It seems like a popular wisdom in our heads that the small German saver is expropriated by the low interest rates and the evil monetary policy of the European Central Bank (ECB). He receives nothing more interest on his laboriously saved, so must save even more. And yet he does not have a sufficient pension income in old age. This expropriation leads to misery and poverty in old age and punishes the Germans for his virtuous behavior. Worse still, monetary policy increases inequality, as it hits the weak and helps the rich - that's the perception.
But is the myth of the saver victim of monetary policy and low interest rates?
The critics of ECB monetary policy are unimpressed by the fact that 40 percent of adult Germans have no significant assets at all. Almost nowhere in the developed economies is there such a high proportion of people who do not save and therefore do not pursue private retirement provision. It may be that many also save little or no because we have a strong social state. This ensures good coverage, at least in comparison to most other western countries.
Most, however, can not save because low wages and the taxes and dues to pay make them spend all their disposable income on daily living. These people do not really care if the interest rates are zero percent or ten percent. If you have nothing saved you can not benefit from interest.
The prices are stable
It is strange that many politicians and media see the Germans reflexively and first and foremost as savers when it comes to monetary policy. The Germans are not only savers, but much more still working people and thus dependent on a secure labor market. Low interest rates have made monetary policy a decisive factor in enabling companies to expand and thus hire and employ people.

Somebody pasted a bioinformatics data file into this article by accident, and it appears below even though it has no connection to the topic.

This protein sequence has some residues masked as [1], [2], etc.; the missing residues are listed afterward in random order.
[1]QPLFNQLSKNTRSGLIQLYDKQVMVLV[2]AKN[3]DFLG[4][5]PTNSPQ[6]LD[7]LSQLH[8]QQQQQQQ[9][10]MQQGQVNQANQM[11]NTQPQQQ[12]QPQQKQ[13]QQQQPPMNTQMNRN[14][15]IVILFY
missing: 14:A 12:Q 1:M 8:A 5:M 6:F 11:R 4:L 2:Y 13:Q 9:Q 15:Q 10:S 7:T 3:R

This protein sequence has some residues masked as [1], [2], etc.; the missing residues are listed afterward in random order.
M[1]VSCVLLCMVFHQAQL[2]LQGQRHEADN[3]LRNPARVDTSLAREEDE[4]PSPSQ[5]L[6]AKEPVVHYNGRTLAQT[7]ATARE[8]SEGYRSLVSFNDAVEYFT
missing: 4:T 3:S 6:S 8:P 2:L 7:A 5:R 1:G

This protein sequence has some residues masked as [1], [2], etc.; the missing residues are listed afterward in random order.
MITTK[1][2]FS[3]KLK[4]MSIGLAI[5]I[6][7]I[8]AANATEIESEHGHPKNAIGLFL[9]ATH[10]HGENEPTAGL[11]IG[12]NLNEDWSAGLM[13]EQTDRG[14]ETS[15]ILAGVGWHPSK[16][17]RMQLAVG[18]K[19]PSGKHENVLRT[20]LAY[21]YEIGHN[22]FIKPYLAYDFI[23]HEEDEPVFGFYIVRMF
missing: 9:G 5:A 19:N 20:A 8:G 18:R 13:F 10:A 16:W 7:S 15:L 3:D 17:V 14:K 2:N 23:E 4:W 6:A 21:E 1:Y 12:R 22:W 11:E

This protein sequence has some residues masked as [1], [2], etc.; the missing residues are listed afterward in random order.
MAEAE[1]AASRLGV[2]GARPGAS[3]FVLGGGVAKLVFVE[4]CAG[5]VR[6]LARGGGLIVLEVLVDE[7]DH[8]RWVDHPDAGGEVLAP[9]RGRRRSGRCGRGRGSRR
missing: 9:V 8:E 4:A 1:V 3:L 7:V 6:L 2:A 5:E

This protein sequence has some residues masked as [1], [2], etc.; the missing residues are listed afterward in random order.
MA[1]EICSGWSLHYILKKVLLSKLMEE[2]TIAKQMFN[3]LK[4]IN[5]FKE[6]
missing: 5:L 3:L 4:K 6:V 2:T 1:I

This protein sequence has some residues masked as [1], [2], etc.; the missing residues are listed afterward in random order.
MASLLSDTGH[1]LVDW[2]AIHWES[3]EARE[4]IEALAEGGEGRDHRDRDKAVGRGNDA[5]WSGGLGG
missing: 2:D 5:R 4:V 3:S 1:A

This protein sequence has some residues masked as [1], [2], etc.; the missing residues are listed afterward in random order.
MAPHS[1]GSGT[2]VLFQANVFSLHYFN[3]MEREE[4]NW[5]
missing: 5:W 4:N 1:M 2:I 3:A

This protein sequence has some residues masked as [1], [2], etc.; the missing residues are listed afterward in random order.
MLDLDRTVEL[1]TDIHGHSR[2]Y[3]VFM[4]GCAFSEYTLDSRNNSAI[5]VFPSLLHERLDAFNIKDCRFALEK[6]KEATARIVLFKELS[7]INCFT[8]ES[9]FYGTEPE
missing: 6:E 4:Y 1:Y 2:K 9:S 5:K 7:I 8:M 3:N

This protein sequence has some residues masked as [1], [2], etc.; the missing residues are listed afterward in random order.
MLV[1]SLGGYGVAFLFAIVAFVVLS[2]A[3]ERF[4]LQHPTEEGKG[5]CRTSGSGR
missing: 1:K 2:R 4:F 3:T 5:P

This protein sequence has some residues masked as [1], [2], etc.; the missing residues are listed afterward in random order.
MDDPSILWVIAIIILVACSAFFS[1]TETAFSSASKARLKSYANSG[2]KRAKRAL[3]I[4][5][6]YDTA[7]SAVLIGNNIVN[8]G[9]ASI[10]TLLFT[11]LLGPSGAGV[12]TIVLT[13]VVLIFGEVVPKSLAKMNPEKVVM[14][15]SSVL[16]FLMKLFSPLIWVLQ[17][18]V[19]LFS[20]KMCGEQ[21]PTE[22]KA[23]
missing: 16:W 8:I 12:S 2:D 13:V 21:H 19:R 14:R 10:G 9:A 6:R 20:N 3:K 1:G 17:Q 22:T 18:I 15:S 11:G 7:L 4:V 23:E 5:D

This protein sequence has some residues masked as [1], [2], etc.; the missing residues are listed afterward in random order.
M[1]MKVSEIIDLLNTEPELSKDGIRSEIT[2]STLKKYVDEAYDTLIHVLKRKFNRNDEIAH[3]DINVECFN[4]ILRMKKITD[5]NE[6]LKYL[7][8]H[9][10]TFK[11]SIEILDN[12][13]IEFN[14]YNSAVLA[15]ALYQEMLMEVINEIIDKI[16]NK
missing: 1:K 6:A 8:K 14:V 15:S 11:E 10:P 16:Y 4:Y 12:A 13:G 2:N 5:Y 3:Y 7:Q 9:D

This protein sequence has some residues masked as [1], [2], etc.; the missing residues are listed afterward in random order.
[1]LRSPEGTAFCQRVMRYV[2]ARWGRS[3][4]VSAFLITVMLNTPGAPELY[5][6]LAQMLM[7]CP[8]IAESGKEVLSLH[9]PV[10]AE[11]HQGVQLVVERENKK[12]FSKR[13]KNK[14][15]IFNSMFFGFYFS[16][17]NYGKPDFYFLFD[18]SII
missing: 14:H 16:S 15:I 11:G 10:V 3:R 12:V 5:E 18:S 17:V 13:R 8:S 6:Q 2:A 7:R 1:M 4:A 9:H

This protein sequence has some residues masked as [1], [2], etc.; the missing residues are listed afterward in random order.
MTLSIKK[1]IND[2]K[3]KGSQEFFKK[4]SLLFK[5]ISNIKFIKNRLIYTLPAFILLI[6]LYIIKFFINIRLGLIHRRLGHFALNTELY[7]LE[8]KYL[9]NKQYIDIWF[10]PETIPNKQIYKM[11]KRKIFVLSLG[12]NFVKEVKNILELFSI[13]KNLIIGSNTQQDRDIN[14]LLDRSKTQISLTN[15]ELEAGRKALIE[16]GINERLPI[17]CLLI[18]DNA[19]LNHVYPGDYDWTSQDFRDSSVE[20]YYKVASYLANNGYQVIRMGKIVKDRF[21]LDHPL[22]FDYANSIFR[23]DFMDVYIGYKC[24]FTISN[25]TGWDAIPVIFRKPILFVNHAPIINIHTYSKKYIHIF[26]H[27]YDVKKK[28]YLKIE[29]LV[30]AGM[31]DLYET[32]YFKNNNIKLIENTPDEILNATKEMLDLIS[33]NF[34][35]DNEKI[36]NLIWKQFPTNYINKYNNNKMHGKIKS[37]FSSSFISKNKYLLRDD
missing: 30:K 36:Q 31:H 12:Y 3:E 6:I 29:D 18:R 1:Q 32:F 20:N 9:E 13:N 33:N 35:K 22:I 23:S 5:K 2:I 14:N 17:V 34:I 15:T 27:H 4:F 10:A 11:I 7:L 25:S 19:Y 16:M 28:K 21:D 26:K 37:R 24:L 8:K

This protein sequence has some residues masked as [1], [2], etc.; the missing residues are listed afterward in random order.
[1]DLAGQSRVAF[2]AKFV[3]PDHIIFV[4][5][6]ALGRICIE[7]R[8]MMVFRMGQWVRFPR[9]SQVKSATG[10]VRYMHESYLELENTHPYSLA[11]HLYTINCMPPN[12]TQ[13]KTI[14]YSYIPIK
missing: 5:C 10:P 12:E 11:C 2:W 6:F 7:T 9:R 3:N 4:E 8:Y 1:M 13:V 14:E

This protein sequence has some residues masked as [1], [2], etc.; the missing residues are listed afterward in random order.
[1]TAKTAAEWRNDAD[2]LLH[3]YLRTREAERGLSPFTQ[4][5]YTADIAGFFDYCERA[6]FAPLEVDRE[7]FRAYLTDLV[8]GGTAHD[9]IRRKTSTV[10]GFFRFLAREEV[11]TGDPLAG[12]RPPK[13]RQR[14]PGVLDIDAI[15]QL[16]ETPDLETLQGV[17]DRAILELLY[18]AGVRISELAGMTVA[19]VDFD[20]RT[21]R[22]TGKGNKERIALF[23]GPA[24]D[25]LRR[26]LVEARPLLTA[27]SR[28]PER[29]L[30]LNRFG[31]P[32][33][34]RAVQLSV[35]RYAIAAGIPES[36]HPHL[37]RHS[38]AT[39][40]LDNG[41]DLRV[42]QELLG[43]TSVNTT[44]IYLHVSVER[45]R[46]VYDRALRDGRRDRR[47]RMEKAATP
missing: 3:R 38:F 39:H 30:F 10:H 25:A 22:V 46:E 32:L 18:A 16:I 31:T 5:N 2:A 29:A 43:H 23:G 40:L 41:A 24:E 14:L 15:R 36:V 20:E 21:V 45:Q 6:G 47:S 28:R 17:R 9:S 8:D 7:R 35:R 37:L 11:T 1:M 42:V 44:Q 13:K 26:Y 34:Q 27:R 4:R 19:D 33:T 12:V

Thus, in recent years, many million jobs in Europe and Germany have been created by the expansionary ECB monetary policy. The good economic development of Germany, which is also due to ECB monetary policy, has led to wage increases in almost all income groups in Germany. Many Germans are also parents or grandparents who want their children and grandchildren to find worthwhile work in ten or twenty years' time.
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Every German is a consumer who wants to be sure that, in the future, his basic needs can be met by income. ECB monetary policy has played a crucial role in keeping the euro stable and, thus, keeping prices stable for consumers.
Many Germans are taxpayers. Those who complain about low interest rates, like to ignore that this saves the German state every year 45 billion euros by lower interest expenditure. This relieves the German taxpayer and has allowed the state to significantly increase social spending in the last decade. The abolition of the solis, which costs just under ten billion euros a year, would not be possible without the low interest rates.